New Research Finds In-Store Snack Sampling Has 'Category Expansion Effect'

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New Research Finds In-Store Snack Sampling Has 'Category Expansion Effect'

11/10/2017
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MADISON, Wis. — The snack category has found its niche with in-store product sampling.

According to new research from the Wisconsin School of Business at the University of Wisconsin-Madison, in-store snack sampling events not only generate immediate sales and increase brand recognition, but can build long-term sales and are more effective than other forms of non-price promotions, like special product displays.  

The study — which was conducted by Qing Liu, Wisconsin School of Business associate professor of marketing, Sandeep R. Chandukala of Singapore Management University, and Jeffrey P. Dotson of Brigham Young University — also found that in-store sampling produces what is known as a “category expansion effect,” leading to increased total category sales, not just sales for the sampled product.

"Retailers prefer sampling events to price-based promotions, such as coupons or temporary price reductions, because these events encourage consumers to try a product and build loyalty that won’t disappear once the price goes back up," Liu stated. "We were able to show in-store sampling can lead to a long-term sales lift, one that positively impacts other brands in the same category, and generates better results than simply relying on improved product display efforts.

"These findings give store managers and brand managers important new information they can use to expand brand and category sales," she added.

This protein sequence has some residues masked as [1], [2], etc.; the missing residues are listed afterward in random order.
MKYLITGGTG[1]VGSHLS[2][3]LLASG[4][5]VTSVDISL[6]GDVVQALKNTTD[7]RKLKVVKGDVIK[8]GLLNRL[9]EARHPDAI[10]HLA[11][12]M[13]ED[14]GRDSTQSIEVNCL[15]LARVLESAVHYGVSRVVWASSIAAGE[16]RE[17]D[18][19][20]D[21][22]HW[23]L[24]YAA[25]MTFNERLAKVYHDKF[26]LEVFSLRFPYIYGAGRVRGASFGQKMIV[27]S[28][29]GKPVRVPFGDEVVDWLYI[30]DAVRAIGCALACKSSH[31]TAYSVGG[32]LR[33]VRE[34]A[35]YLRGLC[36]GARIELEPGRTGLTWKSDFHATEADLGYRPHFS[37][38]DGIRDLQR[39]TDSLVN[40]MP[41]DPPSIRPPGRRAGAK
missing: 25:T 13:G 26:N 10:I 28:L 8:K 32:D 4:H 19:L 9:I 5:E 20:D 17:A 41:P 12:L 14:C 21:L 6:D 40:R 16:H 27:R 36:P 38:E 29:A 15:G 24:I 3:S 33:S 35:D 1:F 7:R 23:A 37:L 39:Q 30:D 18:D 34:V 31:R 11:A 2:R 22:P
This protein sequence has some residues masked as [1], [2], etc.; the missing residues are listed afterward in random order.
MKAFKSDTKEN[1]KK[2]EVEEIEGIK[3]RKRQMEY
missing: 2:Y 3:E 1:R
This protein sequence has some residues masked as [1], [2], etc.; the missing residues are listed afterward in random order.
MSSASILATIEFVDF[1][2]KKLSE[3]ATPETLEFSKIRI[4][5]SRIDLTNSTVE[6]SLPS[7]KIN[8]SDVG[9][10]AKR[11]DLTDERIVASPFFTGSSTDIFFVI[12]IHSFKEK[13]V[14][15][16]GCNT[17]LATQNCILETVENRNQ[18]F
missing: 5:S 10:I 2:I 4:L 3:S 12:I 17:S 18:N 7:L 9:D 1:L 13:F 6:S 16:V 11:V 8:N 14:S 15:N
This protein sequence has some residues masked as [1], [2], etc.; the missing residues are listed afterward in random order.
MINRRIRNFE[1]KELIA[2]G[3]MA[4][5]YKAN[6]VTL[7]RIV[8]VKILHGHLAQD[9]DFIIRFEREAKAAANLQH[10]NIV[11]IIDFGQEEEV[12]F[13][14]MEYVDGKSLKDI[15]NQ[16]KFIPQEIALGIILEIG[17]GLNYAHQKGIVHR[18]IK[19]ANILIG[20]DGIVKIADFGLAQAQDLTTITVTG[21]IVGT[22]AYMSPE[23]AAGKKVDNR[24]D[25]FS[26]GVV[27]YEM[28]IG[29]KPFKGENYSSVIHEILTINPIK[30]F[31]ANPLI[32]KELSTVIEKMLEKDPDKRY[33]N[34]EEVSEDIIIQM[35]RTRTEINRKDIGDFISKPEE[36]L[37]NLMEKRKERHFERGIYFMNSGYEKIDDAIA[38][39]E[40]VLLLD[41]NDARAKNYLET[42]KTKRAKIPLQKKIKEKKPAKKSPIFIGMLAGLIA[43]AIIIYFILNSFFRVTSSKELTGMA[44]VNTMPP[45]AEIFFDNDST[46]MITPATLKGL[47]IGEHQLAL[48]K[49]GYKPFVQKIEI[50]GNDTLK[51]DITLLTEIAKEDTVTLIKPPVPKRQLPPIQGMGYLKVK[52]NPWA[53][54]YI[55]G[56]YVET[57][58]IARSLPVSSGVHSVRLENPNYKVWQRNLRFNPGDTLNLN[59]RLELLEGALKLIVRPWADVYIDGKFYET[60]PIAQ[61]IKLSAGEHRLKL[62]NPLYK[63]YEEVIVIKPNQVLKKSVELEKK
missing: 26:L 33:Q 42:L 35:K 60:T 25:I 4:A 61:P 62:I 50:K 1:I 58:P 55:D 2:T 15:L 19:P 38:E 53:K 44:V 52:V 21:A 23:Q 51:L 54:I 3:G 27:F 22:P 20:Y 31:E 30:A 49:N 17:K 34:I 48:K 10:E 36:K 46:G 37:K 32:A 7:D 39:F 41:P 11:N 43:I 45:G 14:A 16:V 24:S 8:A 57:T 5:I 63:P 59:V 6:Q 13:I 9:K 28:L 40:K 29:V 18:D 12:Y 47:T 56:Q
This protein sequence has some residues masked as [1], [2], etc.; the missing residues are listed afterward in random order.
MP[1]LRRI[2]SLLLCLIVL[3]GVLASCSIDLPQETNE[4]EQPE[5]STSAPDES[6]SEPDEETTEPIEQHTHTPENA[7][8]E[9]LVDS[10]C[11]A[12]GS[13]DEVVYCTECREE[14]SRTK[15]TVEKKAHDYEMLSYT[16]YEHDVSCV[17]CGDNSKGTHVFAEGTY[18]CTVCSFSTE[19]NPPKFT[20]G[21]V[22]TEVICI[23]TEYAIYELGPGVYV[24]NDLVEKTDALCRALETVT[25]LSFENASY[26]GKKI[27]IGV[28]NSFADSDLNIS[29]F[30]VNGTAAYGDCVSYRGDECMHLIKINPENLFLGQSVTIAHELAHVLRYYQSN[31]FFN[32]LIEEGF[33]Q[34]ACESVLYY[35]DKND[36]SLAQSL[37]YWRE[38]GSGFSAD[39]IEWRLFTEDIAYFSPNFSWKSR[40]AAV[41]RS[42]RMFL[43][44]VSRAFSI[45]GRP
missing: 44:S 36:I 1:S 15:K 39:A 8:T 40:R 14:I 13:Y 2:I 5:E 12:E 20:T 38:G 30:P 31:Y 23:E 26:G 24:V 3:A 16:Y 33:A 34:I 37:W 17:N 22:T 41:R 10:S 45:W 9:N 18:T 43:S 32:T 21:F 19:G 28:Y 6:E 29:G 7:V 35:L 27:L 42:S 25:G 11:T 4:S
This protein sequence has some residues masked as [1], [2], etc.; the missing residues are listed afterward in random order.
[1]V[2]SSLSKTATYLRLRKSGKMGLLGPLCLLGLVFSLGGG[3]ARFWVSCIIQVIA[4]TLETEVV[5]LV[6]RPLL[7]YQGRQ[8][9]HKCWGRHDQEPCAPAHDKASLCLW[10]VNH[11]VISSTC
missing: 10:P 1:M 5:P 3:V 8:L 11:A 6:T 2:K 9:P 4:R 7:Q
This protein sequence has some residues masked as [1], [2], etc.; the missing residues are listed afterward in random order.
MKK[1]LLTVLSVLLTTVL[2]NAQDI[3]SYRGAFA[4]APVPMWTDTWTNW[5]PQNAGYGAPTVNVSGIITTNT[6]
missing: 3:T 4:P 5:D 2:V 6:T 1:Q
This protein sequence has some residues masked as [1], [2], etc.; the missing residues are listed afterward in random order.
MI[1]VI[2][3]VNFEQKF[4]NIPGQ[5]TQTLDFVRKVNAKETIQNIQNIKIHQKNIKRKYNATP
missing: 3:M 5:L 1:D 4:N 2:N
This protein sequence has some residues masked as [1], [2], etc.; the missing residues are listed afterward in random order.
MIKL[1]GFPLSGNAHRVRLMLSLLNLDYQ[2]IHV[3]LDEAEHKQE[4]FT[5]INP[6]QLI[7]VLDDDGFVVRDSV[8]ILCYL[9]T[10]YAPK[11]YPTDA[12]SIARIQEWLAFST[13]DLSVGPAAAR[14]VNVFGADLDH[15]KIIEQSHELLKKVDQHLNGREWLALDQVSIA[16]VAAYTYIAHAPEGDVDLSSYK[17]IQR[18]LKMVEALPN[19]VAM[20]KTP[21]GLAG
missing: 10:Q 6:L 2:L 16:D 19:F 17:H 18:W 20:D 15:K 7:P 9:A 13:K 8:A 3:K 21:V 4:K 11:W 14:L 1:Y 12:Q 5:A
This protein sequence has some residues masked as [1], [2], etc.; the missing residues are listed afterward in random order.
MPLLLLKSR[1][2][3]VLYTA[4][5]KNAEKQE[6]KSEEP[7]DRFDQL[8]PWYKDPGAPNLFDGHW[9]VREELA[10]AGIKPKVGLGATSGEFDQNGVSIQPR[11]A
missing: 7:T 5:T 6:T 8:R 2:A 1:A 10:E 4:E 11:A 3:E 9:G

The study looked at data from in-store product sampling in the diet/health snacks, frozen snacks, salty snacks, and snacks from a large coffee shop chain categories. The focal products for in-store sampling included new product introduction, as well as existing products from national and private-label brands.

In addition to identifying both an short-term and long-term carryover effect for in-store sampling events, the study found that conducting the sampling event multiple times provides a sustained impact on sales that dissipates more slowly than after a single event. The findings also suggest that stores with a smaller assortment of products benefit more from holding sampling events than larger stores.

Researchers also examined optimal approaches that retailers can use to plan sampling events that take into account the frequency of the events, store selection and location.

"In-store sampling is a highly effective form of quality promotion," Liu said. "These experiential events add value to a product without altering consumer expectations of price, so sampling should be used more frequently by brand and category managers seeking to expand product penetration and sales."

An Assessment of When, Where and Under What Conditions In-Store Sampling is Most Effective is available for download here.